A better-than-expected print for first quarter Japanese GDP growth extends the longest winning streak there since 2006, although still-soft CPI likely means continued accommodation from the Bank of Japan.
Kampai…Longest Growth Stretch in 11 Years
The Japanese economy expanded at an annualized pace of 2.2 percent in the first quarter. Not only was that the fastest pace of growth since the first quarter of last year, it also marks the fifth consecutive quarterly expansion - the longest stretch of uninterrupted growth in Japan since 2006.
The growth rate came from broadly based support. The largest overall positive contributor came from consumer spending which grew at an annualized rate of 1.4 percent, enough to add 0.8 percentage points to the overall growth rate. Going into today's release, we already knew that retail sales in Japan had strung together three straight monthly increases which had lifted the yearly growth rate for store sales to the fastest pace since April 2015. In fact the surge in April of 2015 had to do with the 2014 implementation of a consumption tax hike which suppressed spending in April 2014. While there is no perfect way to adjust for the impact of the tax, the takeaway here is that consumers in Japan are spending again at a pace not seen in years.
Consumers are not the only ones feeling a bit more confident. The Tankan survey of large manufacturers rose in the first quarter to its fastest pace of expansion since 2015. That confidence has manifested itself in today's GDP report in the form of increased business spending. Admittedly, the 1.0 percent annualized pace of growth for business outlays is hardly overwhelming but, it marks the third consecutive quarterly increase - the longest winning streak for cap-ex since 2014.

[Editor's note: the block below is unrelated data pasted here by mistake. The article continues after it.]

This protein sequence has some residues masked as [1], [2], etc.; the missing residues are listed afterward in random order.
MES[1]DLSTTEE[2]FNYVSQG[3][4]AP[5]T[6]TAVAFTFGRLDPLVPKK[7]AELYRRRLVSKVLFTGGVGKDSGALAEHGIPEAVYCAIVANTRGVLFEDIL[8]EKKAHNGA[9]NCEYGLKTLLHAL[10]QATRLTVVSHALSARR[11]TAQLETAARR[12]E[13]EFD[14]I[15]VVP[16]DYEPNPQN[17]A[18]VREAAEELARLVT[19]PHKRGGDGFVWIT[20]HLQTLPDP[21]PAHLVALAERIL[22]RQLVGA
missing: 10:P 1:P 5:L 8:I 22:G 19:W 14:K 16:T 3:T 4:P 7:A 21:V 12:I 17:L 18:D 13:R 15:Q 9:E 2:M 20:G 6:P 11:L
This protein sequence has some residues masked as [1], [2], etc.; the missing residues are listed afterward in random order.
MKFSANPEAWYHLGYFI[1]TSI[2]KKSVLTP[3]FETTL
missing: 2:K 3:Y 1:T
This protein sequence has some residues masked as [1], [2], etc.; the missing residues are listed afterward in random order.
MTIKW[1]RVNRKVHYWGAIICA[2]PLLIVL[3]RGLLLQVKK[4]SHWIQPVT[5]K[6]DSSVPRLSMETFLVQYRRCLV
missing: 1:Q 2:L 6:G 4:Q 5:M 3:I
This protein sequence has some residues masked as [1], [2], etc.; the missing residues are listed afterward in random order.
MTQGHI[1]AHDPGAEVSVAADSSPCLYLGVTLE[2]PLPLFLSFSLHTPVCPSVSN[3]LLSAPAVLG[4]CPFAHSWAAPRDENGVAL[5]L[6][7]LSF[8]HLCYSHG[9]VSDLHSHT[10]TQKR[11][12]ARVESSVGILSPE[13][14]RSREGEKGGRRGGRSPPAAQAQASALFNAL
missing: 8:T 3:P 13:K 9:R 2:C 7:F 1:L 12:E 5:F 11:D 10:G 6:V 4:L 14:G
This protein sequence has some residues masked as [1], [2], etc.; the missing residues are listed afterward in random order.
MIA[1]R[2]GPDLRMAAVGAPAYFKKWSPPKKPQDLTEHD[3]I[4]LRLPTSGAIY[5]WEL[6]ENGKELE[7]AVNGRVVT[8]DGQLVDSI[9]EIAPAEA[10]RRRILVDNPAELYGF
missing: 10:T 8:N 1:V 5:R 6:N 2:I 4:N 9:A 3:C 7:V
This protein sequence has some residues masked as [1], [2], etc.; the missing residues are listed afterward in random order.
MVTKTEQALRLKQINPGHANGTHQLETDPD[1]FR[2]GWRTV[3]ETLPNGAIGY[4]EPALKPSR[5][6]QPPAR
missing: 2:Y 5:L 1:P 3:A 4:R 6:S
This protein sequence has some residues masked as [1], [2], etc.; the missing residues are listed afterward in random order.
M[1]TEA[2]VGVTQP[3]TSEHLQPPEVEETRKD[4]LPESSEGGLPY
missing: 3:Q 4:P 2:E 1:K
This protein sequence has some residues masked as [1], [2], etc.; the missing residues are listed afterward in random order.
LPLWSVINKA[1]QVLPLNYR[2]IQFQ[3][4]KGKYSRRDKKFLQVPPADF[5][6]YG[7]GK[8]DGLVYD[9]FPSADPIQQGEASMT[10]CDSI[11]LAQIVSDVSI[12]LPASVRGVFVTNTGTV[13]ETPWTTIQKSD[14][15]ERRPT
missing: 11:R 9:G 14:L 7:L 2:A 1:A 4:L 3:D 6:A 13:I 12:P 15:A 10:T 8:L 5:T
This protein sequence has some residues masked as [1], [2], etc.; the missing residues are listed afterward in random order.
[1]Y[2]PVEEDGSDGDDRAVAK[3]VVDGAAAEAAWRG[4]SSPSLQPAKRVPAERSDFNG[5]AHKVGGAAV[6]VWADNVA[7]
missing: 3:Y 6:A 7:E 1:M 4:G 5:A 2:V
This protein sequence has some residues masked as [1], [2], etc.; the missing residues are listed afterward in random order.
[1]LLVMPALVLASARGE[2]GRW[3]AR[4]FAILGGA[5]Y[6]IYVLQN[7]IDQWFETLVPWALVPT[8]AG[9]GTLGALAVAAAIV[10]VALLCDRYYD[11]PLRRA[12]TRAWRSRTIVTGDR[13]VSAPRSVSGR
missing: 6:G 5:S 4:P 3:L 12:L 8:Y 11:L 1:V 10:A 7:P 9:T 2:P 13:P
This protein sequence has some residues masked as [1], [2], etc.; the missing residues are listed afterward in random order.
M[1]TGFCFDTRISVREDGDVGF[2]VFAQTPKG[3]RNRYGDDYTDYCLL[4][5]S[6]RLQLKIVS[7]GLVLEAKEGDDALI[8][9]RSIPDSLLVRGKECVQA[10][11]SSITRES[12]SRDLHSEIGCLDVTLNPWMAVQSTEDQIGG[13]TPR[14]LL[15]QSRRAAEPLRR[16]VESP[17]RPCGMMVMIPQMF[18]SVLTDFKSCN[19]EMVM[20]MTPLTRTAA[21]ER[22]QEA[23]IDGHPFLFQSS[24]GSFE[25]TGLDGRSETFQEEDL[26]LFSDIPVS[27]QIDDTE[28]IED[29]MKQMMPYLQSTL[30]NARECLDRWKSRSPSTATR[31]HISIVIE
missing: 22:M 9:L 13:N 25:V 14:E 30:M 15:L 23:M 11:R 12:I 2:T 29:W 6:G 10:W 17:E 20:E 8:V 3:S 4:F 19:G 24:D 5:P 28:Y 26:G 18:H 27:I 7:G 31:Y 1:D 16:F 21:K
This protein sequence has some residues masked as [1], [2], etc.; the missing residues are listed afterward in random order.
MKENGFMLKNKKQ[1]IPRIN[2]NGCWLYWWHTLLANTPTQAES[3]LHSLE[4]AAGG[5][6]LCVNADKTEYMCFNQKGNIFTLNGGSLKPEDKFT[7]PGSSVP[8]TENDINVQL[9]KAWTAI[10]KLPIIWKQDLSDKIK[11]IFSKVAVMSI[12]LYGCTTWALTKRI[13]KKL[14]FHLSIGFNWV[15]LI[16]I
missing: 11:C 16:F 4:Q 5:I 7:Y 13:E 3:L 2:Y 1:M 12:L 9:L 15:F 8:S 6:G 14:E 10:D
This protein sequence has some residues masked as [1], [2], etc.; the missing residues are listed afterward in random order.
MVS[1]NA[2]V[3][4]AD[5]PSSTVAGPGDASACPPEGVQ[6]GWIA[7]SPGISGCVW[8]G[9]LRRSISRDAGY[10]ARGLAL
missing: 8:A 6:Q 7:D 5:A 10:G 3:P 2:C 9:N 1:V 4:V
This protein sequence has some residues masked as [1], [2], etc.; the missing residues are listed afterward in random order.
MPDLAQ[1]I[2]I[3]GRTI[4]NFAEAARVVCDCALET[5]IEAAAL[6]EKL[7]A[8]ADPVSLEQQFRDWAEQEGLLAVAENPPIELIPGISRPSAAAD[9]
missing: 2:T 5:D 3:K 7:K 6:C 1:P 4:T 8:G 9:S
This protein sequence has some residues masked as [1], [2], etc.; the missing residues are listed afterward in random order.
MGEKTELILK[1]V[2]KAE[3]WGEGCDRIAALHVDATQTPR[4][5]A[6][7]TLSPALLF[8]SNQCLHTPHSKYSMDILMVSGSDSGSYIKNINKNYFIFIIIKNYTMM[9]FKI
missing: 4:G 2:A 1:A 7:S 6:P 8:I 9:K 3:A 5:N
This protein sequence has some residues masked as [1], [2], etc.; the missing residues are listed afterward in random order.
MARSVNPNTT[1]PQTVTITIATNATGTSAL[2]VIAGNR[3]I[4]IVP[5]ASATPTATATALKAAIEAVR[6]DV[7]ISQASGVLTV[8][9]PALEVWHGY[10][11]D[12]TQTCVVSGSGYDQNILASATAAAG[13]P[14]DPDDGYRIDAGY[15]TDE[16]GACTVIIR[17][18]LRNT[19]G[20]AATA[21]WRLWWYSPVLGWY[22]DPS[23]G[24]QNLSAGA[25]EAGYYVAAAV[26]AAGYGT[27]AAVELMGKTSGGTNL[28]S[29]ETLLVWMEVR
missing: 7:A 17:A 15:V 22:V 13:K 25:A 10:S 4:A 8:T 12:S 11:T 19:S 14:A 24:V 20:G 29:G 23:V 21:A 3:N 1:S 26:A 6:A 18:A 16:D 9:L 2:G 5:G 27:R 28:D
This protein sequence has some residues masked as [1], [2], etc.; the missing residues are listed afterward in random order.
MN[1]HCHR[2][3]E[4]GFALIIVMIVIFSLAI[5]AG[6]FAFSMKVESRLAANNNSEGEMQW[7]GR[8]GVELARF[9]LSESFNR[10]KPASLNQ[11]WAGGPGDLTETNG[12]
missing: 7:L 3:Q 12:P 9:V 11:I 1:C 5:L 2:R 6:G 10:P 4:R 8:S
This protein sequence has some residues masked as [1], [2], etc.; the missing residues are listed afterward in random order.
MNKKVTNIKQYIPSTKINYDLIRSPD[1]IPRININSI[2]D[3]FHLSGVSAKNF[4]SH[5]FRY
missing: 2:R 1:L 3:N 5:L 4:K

Who's Done With TPP?
The United States backing out of the Trans Pacific Partnership (TPP) was a blow to Japanese trade prospects, although the world's third largest economy is benefitting from trade even without that trade partnership. Japanese exports swelled again in the first quarter and even though imports also increased at the fastest pace in two years, net exports added half a percentage point to the first quarter's overall growth rate.
A factor in Japan's trade strength could be a Chinese boycott of South Korean goods and a resulting shift to Japan. Japan's exports to China surged by the most in two years in February and rose again in March.
FX and Monetary Policy
The risk-off sentiment in recent days has pushed the yen higher as periods of pronounced market risk often will, but our base case scenario is for continued yen weakness over time. Despite this better-than-expected GDP report, inflation moved further away from the central bank's target in March suggesting a continued dovish policy bias from the Bank of Japan.